Ceistean

Ciamar a chanas mi.... / How do I say...
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Re: Ceistean

Unread post by Seonaidh » Sat Oct 25, 2014 11:19 pm

Like I said, for the fish shop (bùth, shop, is gramatically feminine) I'd tend to put "Mhòraig" rather than "Mòraig".

When it comes to place-names, the usual custom is to lenite in all cases and not bother with anything genitive. Thus, e.g. "Baile Dhùn Èideann", in spite of "baile" being gramatically masculine. Note also NOT "Dhùin".



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Re: Ceistean

Unread post by An Gobaire » Wed Oct 29, 2014 1:27 am

These would be examples:

'S e leabhar (thing) Seumais (owner) a th' ann.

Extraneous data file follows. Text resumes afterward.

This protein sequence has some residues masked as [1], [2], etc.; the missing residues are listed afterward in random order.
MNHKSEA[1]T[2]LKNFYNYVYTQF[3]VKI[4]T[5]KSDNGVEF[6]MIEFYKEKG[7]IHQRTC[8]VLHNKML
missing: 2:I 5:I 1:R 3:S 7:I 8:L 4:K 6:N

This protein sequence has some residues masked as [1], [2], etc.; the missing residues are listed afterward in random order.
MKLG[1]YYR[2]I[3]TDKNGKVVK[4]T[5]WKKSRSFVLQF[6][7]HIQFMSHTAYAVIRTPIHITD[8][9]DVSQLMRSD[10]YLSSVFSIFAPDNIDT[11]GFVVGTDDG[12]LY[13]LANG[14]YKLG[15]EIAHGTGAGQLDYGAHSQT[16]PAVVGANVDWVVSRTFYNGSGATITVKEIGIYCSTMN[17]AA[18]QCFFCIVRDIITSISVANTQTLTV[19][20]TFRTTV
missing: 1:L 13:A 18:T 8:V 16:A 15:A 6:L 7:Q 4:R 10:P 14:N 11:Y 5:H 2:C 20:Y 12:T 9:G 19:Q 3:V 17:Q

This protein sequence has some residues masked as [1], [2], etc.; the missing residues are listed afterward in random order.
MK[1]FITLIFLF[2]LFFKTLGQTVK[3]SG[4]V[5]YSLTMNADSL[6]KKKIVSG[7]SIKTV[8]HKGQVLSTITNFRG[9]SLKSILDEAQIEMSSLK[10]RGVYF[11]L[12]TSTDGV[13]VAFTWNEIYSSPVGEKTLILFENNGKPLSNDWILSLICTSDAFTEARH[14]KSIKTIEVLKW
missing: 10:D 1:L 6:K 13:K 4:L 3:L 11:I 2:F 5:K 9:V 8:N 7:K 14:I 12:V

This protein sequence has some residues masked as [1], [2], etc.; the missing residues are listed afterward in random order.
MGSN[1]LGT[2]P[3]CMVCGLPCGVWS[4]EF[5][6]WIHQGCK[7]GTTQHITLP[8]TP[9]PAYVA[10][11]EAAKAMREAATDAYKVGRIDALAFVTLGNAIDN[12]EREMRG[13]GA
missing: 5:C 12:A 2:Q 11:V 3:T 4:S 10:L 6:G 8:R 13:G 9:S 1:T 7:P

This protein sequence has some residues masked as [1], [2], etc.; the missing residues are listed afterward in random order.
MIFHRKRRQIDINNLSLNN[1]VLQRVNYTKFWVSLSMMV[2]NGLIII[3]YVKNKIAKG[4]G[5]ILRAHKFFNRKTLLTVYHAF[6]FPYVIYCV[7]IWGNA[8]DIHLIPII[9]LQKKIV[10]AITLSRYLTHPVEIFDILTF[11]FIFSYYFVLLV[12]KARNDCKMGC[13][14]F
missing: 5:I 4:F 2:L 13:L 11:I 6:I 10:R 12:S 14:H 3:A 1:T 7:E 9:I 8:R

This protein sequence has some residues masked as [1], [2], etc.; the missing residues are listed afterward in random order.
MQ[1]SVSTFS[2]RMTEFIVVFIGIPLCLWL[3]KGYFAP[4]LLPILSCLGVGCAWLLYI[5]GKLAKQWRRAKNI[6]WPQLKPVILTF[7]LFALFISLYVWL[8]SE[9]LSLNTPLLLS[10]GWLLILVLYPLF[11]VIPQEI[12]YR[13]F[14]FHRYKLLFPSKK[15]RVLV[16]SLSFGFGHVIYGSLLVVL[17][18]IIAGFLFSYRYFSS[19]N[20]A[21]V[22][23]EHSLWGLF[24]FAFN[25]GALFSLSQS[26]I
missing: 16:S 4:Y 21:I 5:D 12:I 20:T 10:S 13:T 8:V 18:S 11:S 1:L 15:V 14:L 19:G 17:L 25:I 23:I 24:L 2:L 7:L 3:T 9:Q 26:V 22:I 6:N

'S e bùth-èisg (thing) Moraig (owner) a th' innte.

(thing) being an object and (owner) being a proper noun.
'S e leabhar Sheumais a th' ann.

Masculine personal names lenite as well as slenderise. Female personal names only slenderise where that is possible.
Dèan buil cheart de na fhuair thu!

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Re: Ceistean

Unread post by akerbeltz » Wed Oct 29, 2014 3:20 am

When it comes to place-names, the usual custom is to lenite in all cases and not bother with anything genitive. Thus, e.g. "Baile Dhùn Èideann", in spite of "baile" being gramatically masculine. Note also NOT "Dhùin".
Mmmm this applies to the majority of place names indeed. However there is a group of masculine place names with particular endings which DO slenderise:
-bost > -boist (e.g. Siabost > muinntir Shiaboist)
-bhagh > -bhaigh (e.g. Steòrnabhagh > muinntir Steòrnabhaigh)
-pul/-bul/-bol > -il (e.g. Eurabol > muinntir Euraboil)
-stadh > staidh (e.g. Bòstadh > muinntir Bhòstaidh)

And of course place names with the article in it inflect as if they were 'normal' nouns e.g. An t-Eilean Sgitheanach > muinntir an Eilein Sgitheanaich

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Re: Ceistean

Unread post by faoileag » Wed Oct 29, 2014 3:28 pm